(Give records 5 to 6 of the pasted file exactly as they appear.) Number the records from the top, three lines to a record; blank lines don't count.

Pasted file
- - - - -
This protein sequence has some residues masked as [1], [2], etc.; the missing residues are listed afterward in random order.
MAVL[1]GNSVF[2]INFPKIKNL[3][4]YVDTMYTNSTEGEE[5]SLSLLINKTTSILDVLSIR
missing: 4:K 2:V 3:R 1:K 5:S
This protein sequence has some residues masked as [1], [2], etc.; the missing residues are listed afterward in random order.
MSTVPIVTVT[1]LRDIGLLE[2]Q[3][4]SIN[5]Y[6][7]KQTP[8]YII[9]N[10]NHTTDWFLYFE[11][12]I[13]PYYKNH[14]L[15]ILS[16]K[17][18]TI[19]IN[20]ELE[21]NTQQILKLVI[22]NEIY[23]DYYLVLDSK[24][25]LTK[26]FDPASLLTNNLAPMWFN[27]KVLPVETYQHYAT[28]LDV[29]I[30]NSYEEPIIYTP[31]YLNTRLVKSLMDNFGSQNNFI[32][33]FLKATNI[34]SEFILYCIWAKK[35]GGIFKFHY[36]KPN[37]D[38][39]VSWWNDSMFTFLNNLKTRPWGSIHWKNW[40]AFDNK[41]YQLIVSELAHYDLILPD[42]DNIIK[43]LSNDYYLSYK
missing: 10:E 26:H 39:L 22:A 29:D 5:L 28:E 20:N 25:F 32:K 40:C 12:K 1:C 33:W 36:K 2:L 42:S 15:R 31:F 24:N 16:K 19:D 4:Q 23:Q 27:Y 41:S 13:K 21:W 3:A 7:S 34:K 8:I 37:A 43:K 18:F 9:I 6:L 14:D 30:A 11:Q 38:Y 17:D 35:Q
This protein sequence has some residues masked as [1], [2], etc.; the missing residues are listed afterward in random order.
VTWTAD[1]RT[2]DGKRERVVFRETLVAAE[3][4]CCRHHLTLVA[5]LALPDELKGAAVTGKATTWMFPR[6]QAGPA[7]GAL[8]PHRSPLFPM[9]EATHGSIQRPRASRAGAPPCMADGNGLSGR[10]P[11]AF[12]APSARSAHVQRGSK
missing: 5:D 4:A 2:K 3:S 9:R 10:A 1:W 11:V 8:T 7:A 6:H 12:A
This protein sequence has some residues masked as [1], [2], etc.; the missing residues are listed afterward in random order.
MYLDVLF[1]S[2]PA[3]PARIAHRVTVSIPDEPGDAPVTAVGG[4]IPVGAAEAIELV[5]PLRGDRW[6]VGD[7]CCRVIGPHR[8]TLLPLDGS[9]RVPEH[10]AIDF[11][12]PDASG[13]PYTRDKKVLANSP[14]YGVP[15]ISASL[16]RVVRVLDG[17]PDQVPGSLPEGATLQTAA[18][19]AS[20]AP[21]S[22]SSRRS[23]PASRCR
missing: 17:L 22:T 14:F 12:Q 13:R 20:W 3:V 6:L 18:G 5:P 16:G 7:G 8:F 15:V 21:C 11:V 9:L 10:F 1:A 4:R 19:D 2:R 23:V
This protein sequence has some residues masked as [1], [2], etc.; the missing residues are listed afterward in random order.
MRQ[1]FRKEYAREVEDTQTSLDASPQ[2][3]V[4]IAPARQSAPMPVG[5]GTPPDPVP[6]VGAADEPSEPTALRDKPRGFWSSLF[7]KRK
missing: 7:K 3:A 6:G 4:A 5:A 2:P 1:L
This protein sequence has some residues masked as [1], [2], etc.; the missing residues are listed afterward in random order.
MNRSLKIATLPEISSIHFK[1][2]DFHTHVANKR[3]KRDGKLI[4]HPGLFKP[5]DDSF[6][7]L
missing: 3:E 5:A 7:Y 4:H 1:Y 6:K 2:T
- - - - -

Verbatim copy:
This protein sequence has some residues masked as [1], [2], etc.; the missing residues are listed afterward in random order.
MRQ[1]FRKEYAREVEDTQTSLDASPQ[2][3]V[4]IAPARQSAPMPVG[5]GTPPDPVP[6]VGAADEPSEPTALRDKPRGFWSSLF[7]KRK
missing: 7:K 3:A 6:G 4:A 5:A 2:P 1:L
This protein sequence has some residues masked as [1], [2], etc.; the missing residues are listed afterward in random order.
MNRSLKIATLPEISSIHFK[1][2]DFHTHVANKR[3]KRDGKLI[4]HPGLFKP[5]DDSF[6][7]L
missing: 3:E 5:A 7:Y 4:H 1:Y 6:K 2:T